[thelist] Queue processing with a database table.

Matt Warden mwarden at gmail.com
Mon Aug 30 12:09:43 CDT 2010

On Sun, Aug 29, 2010 at 9:04 AM, Bill Moseley <moseley at hank.org> wrote:
> It's possible that a process might die, so the "start_time" is used to clear
> up stale "processing" states.
> My first pass was SELECT ... FOR UPDATE, but (at least in Postgresql) what
> happens is if two processes do the "SELECT * from queue WHERE state =
> 'ready' limit 10 FOR UPDATE" then when the first COMMIT happens the second
> transactions ends up returning zero rows.  Or to be clear, say there's 1000s
> of rows, if the first transaction selects 10 rows, but updates 5 to
> "processing" then after it commits the second transaction only returns the 5
> rows that are still "ready".    Seems that the second SELECT .. FOR UPDATE
> grabs the rows and then blocks.  Then after the first commit tests the WHERE
> again.
> Anyway, is there a way to do this other than a full table lock?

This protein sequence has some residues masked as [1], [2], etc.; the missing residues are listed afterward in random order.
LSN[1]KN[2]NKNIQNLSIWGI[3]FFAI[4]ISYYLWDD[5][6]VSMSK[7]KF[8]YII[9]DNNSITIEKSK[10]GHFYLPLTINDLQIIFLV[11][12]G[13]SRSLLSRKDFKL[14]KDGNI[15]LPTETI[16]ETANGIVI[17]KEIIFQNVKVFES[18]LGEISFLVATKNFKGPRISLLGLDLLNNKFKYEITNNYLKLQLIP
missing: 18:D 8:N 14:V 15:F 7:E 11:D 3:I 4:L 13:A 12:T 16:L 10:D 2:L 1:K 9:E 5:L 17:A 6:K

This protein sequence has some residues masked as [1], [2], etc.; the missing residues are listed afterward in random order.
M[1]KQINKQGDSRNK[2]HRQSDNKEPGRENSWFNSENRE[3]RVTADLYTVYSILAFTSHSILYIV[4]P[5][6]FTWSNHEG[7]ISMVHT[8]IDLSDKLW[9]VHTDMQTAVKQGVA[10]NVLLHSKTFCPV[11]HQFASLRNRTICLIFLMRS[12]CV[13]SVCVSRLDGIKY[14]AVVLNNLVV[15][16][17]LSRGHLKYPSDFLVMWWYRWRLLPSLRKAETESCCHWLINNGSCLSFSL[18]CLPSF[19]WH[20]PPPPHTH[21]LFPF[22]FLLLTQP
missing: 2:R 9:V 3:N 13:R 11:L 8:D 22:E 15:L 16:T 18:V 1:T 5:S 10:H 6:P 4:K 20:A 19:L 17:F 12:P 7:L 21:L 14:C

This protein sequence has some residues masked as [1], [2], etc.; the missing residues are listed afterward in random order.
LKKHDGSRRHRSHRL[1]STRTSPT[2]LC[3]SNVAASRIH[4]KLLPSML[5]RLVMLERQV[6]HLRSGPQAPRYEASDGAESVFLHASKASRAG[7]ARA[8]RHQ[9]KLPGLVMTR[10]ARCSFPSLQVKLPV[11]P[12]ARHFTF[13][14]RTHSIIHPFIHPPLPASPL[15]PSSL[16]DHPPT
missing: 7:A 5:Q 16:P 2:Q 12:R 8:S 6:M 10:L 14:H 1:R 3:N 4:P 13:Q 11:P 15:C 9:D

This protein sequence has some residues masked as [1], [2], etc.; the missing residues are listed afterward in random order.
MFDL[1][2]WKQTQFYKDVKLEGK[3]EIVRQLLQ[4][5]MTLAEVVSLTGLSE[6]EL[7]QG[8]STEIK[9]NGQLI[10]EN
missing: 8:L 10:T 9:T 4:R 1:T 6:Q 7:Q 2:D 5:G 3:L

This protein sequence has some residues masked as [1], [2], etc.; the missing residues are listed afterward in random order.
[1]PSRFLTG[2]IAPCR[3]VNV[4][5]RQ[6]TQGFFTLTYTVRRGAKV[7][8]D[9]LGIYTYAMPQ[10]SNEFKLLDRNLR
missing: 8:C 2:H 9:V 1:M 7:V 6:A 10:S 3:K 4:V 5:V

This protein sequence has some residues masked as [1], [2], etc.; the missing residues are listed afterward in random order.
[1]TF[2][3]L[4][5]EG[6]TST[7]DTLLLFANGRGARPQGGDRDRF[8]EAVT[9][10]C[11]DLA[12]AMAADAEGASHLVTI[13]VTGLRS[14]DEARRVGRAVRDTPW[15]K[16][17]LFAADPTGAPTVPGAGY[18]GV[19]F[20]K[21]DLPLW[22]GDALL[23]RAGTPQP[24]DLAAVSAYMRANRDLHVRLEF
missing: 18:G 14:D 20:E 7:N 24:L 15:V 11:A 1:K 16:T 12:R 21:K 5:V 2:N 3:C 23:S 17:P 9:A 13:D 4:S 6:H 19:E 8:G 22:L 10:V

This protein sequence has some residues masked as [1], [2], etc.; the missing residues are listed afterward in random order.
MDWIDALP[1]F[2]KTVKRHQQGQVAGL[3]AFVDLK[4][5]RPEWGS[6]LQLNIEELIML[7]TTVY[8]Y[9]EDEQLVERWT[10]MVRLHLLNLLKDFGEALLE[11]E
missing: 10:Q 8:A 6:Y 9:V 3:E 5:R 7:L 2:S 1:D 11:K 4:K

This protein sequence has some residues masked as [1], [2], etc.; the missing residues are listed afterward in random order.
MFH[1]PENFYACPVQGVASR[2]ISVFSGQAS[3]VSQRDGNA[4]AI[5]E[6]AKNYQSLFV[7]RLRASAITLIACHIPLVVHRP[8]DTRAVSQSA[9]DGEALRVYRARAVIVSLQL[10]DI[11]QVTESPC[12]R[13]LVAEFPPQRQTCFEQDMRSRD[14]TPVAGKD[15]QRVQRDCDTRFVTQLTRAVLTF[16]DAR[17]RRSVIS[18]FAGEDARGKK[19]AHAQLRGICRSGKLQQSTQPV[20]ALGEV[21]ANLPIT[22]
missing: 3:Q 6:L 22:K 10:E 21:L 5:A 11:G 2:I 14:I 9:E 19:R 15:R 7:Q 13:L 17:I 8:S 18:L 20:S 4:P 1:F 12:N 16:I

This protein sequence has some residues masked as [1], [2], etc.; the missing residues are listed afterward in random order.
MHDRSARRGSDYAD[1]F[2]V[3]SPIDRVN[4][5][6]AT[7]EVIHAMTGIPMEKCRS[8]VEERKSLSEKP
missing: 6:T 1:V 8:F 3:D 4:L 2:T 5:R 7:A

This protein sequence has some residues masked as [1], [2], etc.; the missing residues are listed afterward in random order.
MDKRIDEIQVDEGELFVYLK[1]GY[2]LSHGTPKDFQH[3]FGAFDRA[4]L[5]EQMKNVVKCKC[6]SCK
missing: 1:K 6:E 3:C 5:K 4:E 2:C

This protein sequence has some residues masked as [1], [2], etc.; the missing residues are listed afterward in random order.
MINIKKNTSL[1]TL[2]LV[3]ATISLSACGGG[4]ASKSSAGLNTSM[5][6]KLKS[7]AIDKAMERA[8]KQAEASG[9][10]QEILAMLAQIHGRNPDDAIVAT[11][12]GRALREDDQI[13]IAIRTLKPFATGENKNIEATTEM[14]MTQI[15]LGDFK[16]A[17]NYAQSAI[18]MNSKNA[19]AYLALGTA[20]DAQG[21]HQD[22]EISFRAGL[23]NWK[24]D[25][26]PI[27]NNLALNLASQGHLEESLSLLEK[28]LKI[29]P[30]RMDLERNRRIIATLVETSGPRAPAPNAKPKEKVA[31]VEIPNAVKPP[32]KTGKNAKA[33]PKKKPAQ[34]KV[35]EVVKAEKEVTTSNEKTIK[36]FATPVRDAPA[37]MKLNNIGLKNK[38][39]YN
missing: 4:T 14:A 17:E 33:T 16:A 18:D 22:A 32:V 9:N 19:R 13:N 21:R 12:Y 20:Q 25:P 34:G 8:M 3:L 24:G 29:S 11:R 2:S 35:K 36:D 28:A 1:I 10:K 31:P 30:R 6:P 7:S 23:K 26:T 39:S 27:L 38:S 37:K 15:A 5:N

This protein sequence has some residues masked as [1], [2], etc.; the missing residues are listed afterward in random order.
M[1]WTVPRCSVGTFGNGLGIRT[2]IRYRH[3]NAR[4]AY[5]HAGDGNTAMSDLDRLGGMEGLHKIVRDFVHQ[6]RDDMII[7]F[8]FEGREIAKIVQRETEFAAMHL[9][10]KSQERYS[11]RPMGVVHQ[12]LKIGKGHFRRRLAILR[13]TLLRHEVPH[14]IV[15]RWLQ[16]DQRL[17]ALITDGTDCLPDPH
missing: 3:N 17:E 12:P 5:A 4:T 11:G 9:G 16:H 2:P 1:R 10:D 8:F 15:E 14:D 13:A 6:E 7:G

If you really only want to utilize the database for this (as opposed
to creating a singleton as Hassan suggested), I would create a second
table called QUEUE_CLAIM where your processing machines insert rows to
claim individual rows in the queue table. Create a constraint that
enforces the uniqueness you want on QUEUE_ID (or whatever your queue's
PK is). The database will take care of the rest.

This suggestion only works because you are dealing with relatively low
chunk sizes (10 rows).

I suspect your database would actually manage the concurrency scenario
you put forth, but that gets deeper into implementation details than I
feel comfortable. The above suggestion aims to avoid those details,
and as a nice bonus will work across database platforms.

Matt Warden
Cincinnati, OH, USA

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